Many developing country governments lack the capacity to directly implement large infrastructure and service delivery projects, instead hiring private contractors to perform public sector responsibilities: at 14.5% of GDP, low-income countries have the highest share of public procurement in their economies (World Bank 2017). Limited state capacity can also mean weak contract governance and oversight, which can result in widespread leakage of public funds. However, the extent of collusion, under-delivery, or other forms of fund leakage, the costs that leakage imposes on public service provision, and the specific policy mechanisms that could address these problems remain underexplored. This is a particularly relevant concern in the context of Kenya Power’s US$400 million Last Mile Connectivity Project to connect all Kenyan households to the electricity grid, where evidence from budgets, invoices, and observed construction outcomes indicate extensive leakages.
To what extent do independent monitoring of contractors, donor aid conditionality, and politicians’ electoral incentives each play in the quality and timeliness of technical construction, and the overall leakage from a nationwide infrastructure project?
Do current practices around the construction process disproportionately affect female-headed households through lower connection rates or longer delays?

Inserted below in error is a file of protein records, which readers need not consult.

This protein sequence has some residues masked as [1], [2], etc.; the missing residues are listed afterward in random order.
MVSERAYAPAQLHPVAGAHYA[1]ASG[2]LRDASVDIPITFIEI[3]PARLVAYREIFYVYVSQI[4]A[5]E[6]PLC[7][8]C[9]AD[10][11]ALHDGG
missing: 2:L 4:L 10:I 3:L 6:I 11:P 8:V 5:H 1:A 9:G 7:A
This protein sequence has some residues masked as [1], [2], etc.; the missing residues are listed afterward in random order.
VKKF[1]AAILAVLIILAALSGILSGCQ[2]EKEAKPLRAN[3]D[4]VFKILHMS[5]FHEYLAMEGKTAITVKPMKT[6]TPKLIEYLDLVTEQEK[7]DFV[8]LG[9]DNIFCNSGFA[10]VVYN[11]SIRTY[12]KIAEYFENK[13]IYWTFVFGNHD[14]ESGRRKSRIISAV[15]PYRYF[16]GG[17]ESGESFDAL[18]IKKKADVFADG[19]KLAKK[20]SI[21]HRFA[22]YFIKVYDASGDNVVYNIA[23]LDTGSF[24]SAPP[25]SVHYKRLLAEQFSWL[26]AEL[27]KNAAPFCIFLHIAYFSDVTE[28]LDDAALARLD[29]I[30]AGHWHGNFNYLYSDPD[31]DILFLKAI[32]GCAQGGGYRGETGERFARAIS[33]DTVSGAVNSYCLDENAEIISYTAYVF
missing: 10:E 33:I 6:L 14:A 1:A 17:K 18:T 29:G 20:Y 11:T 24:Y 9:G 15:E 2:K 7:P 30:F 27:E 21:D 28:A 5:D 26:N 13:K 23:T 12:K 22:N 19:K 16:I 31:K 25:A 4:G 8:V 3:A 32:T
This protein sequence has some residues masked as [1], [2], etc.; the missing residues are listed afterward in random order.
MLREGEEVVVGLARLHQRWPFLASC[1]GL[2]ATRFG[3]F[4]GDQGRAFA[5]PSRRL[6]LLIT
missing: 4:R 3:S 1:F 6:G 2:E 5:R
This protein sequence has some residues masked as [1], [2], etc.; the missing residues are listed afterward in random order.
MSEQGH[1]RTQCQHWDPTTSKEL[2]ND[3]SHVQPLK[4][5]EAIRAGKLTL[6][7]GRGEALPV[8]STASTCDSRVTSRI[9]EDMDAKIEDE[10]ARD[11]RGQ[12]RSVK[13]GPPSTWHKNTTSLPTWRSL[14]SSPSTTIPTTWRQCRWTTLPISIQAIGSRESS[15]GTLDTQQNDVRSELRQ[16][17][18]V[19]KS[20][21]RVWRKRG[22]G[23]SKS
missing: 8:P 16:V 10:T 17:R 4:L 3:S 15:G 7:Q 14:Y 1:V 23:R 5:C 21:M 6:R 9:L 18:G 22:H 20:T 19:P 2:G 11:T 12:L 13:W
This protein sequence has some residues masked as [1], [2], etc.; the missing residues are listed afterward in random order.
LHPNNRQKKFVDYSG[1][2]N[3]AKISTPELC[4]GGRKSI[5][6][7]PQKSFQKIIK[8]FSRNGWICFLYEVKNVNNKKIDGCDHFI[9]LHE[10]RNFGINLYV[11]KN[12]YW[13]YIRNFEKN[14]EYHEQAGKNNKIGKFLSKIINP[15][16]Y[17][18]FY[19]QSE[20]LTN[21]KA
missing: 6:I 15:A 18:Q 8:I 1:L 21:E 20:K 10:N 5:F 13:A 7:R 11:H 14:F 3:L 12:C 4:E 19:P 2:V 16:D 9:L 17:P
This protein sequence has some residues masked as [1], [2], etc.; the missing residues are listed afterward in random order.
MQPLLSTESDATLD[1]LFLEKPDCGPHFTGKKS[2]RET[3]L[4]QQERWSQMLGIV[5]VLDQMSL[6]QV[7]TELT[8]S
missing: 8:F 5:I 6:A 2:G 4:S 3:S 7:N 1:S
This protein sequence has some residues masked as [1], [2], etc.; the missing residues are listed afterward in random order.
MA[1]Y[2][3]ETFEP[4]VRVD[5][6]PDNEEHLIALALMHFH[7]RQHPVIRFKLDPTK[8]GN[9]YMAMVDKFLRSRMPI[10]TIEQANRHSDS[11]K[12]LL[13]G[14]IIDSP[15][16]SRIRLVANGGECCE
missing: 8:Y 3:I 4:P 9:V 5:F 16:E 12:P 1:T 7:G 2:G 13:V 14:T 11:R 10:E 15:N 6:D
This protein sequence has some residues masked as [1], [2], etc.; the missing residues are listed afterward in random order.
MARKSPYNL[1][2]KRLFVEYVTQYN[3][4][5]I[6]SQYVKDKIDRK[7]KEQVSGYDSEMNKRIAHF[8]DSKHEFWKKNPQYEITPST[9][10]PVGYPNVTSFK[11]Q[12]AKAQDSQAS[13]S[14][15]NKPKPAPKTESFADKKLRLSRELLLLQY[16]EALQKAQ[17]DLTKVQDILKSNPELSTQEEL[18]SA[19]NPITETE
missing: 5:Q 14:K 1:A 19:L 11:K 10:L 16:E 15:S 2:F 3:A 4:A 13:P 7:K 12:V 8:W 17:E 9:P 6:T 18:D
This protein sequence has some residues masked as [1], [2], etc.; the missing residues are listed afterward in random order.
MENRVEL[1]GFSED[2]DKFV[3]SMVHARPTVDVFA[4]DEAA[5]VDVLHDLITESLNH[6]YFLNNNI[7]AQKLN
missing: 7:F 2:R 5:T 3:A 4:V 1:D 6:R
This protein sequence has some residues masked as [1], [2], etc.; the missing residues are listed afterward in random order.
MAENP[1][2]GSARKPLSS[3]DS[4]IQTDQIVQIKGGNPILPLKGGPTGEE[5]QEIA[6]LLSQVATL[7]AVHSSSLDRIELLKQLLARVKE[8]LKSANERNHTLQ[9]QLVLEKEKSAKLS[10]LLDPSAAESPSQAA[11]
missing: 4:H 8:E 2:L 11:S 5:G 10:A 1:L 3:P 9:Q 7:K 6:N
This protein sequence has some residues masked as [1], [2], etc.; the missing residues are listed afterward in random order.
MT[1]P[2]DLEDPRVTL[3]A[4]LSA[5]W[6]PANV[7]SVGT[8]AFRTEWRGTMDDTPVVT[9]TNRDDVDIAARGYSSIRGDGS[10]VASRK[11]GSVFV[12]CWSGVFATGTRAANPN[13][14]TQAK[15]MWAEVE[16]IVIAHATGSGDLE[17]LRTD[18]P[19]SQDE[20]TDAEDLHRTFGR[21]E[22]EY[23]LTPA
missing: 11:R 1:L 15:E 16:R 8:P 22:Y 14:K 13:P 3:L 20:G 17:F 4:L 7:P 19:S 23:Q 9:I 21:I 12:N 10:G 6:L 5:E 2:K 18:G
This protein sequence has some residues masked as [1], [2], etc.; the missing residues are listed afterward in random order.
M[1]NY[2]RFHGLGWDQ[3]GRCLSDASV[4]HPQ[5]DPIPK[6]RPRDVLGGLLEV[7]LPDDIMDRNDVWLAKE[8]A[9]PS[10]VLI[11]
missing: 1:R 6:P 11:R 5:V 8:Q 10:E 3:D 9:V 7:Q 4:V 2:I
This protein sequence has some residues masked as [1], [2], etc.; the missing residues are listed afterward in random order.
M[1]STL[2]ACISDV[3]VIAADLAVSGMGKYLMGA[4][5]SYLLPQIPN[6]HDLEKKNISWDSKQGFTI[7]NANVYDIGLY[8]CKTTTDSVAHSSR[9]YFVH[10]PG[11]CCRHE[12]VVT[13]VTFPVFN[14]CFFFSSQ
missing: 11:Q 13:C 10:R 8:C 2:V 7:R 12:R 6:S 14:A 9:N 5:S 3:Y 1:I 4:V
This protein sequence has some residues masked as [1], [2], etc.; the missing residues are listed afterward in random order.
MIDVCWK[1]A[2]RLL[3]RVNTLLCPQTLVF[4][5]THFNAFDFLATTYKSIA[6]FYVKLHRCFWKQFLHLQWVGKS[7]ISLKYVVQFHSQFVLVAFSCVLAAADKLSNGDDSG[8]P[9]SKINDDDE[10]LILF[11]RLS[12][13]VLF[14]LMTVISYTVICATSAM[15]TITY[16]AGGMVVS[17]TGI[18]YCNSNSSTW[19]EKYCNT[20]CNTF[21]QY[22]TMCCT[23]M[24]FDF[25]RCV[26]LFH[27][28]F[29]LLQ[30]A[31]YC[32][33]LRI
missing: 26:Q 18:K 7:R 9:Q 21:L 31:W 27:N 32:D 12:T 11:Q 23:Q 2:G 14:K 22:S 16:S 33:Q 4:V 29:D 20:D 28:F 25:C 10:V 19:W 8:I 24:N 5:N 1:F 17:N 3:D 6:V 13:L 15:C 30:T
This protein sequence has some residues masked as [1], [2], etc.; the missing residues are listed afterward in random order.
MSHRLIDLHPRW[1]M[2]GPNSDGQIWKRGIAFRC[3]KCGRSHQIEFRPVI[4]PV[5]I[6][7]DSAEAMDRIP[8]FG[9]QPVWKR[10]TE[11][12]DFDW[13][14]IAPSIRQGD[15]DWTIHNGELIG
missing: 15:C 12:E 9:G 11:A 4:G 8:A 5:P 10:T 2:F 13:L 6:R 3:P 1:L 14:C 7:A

This study evaluates outsourced public good provision by a low-capacity state in the context of Kenya’s national Last Mile Connectivity Project (LMCP). The LMCP aims to achieve nationwide universal access to electricity by 2020, providing grid connections to millions of Kenyans, the majority of whom live in rural areas and are on average poorer, are less educated, and have fewer economic opportunities than the rest of Kenya. Based on the collection of both technical field assessments auditing construction, and rich administrative and spatial planning data on the entire contracting process across hundreds of projects, the evaluation design will allow researchers to assess how different monitoring and contracting policies affect leakage, cost-effectiveness, and construction quality and timeliness of this nationwide infrastructure project. Large-scale public infrastructure programs, similarly financed by the World Bank and the African Development Bank, are common across Sub-Saharan Africa and other low-income regions, so understanding what contracting policies or monitoring schemes could facilitate higher-quality and more cost-effective implementation of these programs is clearly consequential to the lives of millions of people around the world.
The Economist magazine cited on 7 February 2019 early evidence related to Catherine Wolfram et al’s RCT on ‘The Political Economy and Governance of Rural Electrification’.